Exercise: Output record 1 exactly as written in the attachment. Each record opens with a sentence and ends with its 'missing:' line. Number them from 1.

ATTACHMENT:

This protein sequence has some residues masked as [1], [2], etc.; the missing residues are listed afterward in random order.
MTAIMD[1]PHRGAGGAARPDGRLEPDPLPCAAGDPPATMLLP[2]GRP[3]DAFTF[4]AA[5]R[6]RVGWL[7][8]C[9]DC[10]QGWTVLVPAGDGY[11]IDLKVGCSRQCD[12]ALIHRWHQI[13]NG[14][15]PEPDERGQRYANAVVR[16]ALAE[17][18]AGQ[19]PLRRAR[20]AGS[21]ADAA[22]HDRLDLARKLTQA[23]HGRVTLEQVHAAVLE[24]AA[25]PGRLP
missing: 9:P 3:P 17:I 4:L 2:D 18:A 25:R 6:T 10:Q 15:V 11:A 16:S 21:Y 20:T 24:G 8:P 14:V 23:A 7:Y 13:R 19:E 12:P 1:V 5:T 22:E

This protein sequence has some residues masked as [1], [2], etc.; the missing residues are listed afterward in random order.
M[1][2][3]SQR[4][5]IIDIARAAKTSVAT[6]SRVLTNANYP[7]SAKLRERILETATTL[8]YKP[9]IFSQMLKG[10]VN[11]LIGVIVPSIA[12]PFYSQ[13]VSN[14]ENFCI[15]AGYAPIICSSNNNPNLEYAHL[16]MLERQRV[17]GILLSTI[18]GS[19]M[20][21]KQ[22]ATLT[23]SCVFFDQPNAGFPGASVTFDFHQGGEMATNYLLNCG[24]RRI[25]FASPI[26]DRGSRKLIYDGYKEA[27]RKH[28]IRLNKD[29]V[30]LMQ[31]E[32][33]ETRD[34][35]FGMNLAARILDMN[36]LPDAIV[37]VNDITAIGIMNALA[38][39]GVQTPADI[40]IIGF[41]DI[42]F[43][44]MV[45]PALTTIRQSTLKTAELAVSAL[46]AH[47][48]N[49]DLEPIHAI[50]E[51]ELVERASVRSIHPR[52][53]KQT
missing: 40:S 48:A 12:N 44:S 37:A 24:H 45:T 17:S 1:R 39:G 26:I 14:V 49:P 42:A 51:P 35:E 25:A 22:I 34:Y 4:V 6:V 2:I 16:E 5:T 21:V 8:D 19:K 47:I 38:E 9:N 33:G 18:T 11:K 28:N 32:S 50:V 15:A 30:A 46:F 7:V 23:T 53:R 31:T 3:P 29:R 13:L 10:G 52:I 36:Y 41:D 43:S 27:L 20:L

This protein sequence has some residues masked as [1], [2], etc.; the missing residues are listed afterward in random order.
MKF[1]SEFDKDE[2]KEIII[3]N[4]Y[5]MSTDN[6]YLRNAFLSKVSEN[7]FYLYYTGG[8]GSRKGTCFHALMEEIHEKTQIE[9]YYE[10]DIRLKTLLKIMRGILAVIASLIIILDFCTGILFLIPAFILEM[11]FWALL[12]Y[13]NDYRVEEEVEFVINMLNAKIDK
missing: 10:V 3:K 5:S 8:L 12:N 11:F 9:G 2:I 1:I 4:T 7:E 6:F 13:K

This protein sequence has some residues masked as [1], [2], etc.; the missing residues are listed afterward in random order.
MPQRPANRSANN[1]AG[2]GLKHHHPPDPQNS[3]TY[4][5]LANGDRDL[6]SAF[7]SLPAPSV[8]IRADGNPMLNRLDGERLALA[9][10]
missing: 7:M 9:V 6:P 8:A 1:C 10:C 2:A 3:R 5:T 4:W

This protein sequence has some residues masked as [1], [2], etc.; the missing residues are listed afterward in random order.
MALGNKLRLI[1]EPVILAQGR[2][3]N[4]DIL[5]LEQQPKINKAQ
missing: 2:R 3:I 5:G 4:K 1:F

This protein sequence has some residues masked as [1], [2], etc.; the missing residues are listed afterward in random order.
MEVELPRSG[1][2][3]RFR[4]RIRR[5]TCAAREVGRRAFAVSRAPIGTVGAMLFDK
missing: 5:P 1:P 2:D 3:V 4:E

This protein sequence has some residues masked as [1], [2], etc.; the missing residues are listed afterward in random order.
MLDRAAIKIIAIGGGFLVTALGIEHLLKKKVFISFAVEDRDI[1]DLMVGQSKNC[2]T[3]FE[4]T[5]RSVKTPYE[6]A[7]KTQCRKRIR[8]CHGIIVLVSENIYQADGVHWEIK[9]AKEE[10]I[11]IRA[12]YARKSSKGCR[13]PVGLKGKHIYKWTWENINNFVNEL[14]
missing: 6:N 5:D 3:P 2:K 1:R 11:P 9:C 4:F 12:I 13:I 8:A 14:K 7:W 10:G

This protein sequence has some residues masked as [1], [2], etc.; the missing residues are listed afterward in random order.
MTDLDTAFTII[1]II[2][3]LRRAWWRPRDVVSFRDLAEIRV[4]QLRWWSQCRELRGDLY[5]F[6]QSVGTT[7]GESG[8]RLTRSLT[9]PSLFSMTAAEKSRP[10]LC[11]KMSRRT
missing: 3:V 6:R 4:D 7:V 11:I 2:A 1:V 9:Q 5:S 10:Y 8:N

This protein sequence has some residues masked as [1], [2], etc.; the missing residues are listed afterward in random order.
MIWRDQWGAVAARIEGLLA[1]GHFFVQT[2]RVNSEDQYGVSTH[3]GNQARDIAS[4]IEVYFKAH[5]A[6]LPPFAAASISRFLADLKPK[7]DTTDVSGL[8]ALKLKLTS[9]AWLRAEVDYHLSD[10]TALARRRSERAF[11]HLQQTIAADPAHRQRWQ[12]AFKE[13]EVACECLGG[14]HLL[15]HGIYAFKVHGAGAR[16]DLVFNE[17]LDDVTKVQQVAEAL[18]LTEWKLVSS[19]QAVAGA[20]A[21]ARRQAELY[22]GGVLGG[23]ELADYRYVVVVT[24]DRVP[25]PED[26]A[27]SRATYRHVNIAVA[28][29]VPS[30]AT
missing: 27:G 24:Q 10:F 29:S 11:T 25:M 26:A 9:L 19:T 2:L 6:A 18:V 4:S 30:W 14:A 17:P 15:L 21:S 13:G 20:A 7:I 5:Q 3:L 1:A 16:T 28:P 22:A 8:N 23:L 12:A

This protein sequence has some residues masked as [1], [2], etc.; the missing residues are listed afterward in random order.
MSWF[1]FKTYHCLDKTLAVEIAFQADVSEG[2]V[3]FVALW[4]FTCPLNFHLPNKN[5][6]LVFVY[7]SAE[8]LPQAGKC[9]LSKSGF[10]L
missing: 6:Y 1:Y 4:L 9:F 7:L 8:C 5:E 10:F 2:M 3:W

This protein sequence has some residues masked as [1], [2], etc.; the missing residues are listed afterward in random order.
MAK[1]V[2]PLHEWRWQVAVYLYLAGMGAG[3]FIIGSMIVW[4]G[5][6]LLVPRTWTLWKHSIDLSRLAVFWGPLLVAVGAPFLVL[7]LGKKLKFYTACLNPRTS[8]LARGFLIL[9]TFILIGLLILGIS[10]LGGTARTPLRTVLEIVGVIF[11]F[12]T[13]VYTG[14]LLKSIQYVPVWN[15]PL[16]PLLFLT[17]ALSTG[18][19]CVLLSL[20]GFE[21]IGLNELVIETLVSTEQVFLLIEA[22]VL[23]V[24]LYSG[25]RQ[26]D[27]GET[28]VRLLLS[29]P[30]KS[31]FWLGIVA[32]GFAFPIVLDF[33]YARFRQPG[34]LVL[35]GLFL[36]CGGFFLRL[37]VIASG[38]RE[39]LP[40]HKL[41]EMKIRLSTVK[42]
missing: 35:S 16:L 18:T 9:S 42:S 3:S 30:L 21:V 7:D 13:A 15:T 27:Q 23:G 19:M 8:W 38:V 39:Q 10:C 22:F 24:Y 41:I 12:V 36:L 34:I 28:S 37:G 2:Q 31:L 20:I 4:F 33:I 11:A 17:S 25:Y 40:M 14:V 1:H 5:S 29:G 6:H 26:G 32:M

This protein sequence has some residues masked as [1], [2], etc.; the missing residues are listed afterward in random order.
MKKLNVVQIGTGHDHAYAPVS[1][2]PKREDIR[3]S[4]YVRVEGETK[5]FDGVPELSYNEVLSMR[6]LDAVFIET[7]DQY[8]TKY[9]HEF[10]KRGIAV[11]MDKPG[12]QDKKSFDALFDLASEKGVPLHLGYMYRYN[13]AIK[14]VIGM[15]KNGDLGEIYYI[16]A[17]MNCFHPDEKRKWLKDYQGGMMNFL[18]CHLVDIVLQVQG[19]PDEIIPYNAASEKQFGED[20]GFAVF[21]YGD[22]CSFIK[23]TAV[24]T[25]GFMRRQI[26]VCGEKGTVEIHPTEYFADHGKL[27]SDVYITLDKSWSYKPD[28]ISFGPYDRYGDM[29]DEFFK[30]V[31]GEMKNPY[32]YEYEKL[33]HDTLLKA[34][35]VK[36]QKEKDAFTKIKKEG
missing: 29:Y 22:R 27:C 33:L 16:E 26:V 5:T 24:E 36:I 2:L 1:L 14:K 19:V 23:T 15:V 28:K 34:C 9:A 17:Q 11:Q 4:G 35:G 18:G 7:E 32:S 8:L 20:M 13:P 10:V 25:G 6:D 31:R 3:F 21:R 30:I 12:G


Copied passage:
This protein sequence has some residues masked as [1], [2], etc.; the missing residues are listed afterward in random order.
MTAIMD[1]PHRGAGGAARPDGRLEPDPLPCAAGDPPATMLLP[2]GRP[3]DAFTF[4]AA[5]R[6]RVGWL[7][8]C[9]DC[10]QGWTVLVPAGDGY[11]IDLKVGCSRQCD[12]ALIHRWHQI[13]NG[14][15]PEPDERGQRYANAVVR[16]ALAE[17][18]AGQ[19]PLRRAR[20]AGS[21]ADAA[22]HDRLDLARKLTQA[23]HGRVTLEQVHAAVLE[24]AA[25]PGRLP
missing: 9:P 3:P 17:I 4:L 2:D 18:A 25:R 6:T 10:Q 15:V 11:A 16:S 21:Y 20:T 24:G 8:P 14:V 23:A 7:Y 13:R 19:E 12:P 1:V 5:T 22:E